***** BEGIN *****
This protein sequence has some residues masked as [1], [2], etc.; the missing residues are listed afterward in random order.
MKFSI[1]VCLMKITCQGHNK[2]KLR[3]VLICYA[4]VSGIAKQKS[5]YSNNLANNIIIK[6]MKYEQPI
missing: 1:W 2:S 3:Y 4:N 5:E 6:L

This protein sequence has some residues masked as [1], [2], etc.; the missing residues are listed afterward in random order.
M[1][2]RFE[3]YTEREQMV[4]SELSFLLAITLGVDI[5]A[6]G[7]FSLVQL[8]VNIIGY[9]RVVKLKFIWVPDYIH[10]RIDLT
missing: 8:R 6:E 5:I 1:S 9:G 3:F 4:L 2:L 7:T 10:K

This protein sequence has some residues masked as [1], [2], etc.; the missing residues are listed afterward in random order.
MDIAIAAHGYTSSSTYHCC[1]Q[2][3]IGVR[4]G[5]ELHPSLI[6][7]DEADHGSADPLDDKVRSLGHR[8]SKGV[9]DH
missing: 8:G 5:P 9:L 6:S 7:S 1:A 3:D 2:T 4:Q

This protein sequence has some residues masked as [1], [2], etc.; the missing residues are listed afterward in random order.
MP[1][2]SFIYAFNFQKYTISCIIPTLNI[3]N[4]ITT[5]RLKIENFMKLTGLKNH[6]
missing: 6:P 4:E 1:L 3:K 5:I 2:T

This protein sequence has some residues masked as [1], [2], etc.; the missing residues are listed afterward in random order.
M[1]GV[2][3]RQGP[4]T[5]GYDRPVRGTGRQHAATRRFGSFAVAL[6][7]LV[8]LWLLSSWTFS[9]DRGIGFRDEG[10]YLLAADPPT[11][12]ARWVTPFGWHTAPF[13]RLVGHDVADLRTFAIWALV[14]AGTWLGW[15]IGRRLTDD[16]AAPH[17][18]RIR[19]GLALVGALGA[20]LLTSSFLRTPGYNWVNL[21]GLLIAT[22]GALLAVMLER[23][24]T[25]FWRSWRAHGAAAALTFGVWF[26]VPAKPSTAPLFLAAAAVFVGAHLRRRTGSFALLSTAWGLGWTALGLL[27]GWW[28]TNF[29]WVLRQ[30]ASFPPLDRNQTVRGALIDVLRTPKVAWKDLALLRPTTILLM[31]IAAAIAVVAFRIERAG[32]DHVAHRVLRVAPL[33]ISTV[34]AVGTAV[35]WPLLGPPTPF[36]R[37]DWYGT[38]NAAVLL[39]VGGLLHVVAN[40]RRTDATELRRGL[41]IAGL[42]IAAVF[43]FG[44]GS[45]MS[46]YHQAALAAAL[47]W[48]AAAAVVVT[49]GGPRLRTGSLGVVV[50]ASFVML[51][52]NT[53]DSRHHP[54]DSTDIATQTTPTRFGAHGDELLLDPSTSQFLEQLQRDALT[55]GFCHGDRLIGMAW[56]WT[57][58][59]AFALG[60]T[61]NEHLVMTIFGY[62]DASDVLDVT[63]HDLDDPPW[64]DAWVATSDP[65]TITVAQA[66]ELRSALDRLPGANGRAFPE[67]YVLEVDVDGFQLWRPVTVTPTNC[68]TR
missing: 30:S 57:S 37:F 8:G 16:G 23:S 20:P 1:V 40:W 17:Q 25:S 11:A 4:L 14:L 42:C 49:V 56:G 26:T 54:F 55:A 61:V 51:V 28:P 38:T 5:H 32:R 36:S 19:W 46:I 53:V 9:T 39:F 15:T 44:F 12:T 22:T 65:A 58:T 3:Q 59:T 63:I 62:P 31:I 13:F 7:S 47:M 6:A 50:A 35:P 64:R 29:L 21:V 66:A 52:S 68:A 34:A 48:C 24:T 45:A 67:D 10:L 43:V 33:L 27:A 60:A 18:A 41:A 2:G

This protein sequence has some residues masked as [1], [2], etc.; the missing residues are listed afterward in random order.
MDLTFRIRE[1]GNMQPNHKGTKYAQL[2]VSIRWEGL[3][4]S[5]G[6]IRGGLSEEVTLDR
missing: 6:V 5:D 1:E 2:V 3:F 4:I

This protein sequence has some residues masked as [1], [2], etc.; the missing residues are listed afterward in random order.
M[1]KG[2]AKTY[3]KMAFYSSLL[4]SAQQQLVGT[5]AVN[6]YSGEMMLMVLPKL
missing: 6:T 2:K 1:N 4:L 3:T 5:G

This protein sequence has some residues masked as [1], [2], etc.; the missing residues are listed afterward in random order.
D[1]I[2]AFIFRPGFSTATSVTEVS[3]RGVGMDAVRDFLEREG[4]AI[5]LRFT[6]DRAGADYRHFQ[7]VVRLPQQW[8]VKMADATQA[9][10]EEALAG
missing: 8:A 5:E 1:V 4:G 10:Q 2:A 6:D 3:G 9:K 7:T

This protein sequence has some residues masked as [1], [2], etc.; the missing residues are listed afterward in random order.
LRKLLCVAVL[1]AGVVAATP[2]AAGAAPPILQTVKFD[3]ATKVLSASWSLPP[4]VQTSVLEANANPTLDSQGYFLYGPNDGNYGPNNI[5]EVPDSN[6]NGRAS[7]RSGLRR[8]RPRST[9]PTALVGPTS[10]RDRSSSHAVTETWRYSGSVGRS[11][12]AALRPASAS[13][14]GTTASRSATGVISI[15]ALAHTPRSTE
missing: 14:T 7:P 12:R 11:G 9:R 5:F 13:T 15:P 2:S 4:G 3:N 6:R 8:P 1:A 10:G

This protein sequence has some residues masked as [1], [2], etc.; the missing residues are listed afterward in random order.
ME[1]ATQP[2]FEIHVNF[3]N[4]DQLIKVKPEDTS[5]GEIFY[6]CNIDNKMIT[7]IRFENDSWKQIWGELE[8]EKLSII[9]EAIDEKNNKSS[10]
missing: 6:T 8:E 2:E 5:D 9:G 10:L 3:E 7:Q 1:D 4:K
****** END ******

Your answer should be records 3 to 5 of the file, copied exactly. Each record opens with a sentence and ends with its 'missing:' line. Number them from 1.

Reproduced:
This protein sequence has some residues masked as [1], [2], etc.; the missing residues are listed afterward in random order.
MDIAIAAHGYTSSSTYHCC[1]Q[2][3]IGVR[4]G[5]ELHPSLI[6][7]DEADHGSADPLDDKVRSLGHR[8]SKGV[9]DH
missing: 8:G 5:P 9:L 6:S 7:S 1:A 3:D 2:T 4:Q

This protein sequence has some residues masked as [1], [2], etc.; the missing residues are listed afterward in random order.
MP[1][2]SFIYAFNFQKYTISCIIPTLNI[3]N[4]ITT[5]RLKIENFMKLTGLKNH[6]
missing: 6:P 4:E 1:L 3:K 5:I 2:T

This protein sequence has some residues masked as [1], [2], etc.; the missing residues are listed afterward in random order.
M[1]GV[2][3]RQGP[4]T[5]GYDRPVRGTGRQHAATRRFGSFAVAL[6][7]LV[8]LWLLSSWTFS[9]DRGIGFRDEG[10]YLLAADPPT[11][12]ARWVTPFGWHTAPF[13]RLVGHDVADLRTFAIWALV[14]AGTWLGW[15]IGRRLTDD[16]AAPH[17][18]RIR[19]GLALVGALGA[20]LLTSSFLRTPGYNWVNL[21]GLLIAT[22]GALLAVMLER[23][24]T[25]FWRSWRAHGAAAALTFGVWF[26]VPAKPSTAPLFLAAAAVFVGAHLRRRTGSFALLSTAWGLGWTALGLL[27]GWW[28]TNF[29]WVLRQ[30]ASFPPLDRNQTVRGALIDVLRTPKVAWKDLALLRPTTILLM[31]IAAAIAVVAFRIERAG[32]DHVAHRVLRVAPL[33]ISTV[34]AVGTAV[35]WPLLGPPTPF[36]R[37]DWYGT[38]NAAVLL[39]VGGLLHVVAN[40]RRTDATELRRGL[41]IAGL[42]IAAVF[43]FG[44]GS[45]MS[46]YHQAALAAAL[47]W[48]AAAAVVVT[49]GGPRLRTGSLGVVV[50]ASFVML[51][52]NT[53]DSRHHP[54]DSTDIATQTTPTRFGAHGDELLLDPSTSQFLEQLQRDALT[55]GFCHGDRLIGMAW[56]WT[57][58][59]AFALG[60]T[61]NEHLVMTIFGY[62]DASDVLDVT[63]HDLDDPPW[64]DAWVATSDP[65]TITVAQA[66]ELRSALDRLPGANGRAFPE[67]YVLEVDVDGFQLWRPVTVTPTNC[68]TR
missing: 30:S 57:S 37:F 8:G 16:G 23:S 20:P 1:V 40:W 17:Q 25:S 11:A 4:L 14:L 42:C 49:V 56:G 26:T 54:F 55:A 61:V 51:V 28:P 38:T 5:H 32:R 36:S 19:W 46:I 53:V 9:T 39:F 15:T 44:F 12:T 22:T 65:A 58:T 3:Q 59:T 63:I 62:P 31:I 13:F 7:S 47:M 6:A 50:A 35:P 64:R 29:L 21:V 66:A 52:S 68:A 34:A 48:C 24:T 45:A 67:D 10:L 43:V 33:L 27:A 60:A 18:A 41:A 2:G